Schedule: Why bother?

Most schedules are outdated before you finished typing them.
  • "Remember that 5-day task? I finished it already; took me 45 minutes."
  • "About that 1-day task... it's going to take at least 2 weeks, because...."
So why bother making a schedule?

1. It sets Expectations:
  • Engineers now know what delivery date management would like. Some - if not all - people work better when they have a target, and they know they are being watched.
  • Management has an idea how long it will really take.

2. It creates a Task list:
  • By asking all those involved how long their piece will take, they will [hopefully] come up with most of the missing pieces; items you probably never knew needed to be done.
  • It also enables the change control process, since items not on the schedule are out of scope.

3. It creates a Baseline:
  • This is important if you want to learn for future projects. This way you can measure which team members are better than others at guessing how long something will take to implement.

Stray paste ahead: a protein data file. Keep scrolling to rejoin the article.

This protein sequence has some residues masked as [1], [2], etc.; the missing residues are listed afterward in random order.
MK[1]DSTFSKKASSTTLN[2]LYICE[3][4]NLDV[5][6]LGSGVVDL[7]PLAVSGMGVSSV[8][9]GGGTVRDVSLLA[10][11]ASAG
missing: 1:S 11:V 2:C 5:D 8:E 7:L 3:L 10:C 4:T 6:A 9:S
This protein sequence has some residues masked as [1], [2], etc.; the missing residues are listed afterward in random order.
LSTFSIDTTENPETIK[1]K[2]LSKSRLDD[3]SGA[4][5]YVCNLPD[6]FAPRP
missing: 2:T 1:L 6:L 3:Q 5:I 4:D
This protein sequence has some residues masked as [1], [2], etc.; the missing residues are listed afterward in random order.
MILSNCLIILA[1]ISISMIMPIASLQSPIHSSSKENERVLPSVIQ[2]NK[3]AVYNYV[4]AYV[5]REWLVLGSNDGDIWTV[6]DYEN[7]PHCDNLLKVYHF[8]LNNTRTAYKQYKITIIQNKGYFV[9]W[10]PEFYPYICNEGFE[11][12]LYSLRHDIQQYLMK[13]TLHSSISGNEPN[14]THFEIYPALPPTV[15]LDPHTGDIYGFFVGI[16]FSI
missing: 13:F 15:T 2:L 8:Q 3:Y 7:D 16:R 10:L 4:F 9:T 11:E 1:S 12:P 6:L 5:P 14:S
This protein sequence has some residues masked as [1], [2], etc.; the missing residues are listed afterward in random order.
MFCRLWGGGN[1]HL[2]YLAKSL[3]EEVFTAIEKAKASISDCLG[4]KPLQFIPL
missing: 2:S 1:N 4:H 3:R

• This way you can have periodic meetings to see if you are behind or ahead of the schedule. While you probably can't do much about it, it will give you the information you need for status reports.
4. It allows everybody to see Dependencies:
  • If one piece is dependent on the other being done, the person who will work on on the 2nd piece can do something else meanwhile.
  • If the dependency is basically waiting for the same person to finish one task after the next, then maybe adding more people will speed up the project.
  • If one piece is taking up a large chunk of time, then maybe it can be broken into smaller pieces - and worked on by many people - or maybe its scope can be reduced for this release.
On smaller projects it often does not make sense to update the schedule. The schedule is simply used as the Master Plan against which you can track and report.

- Danny Schoemann

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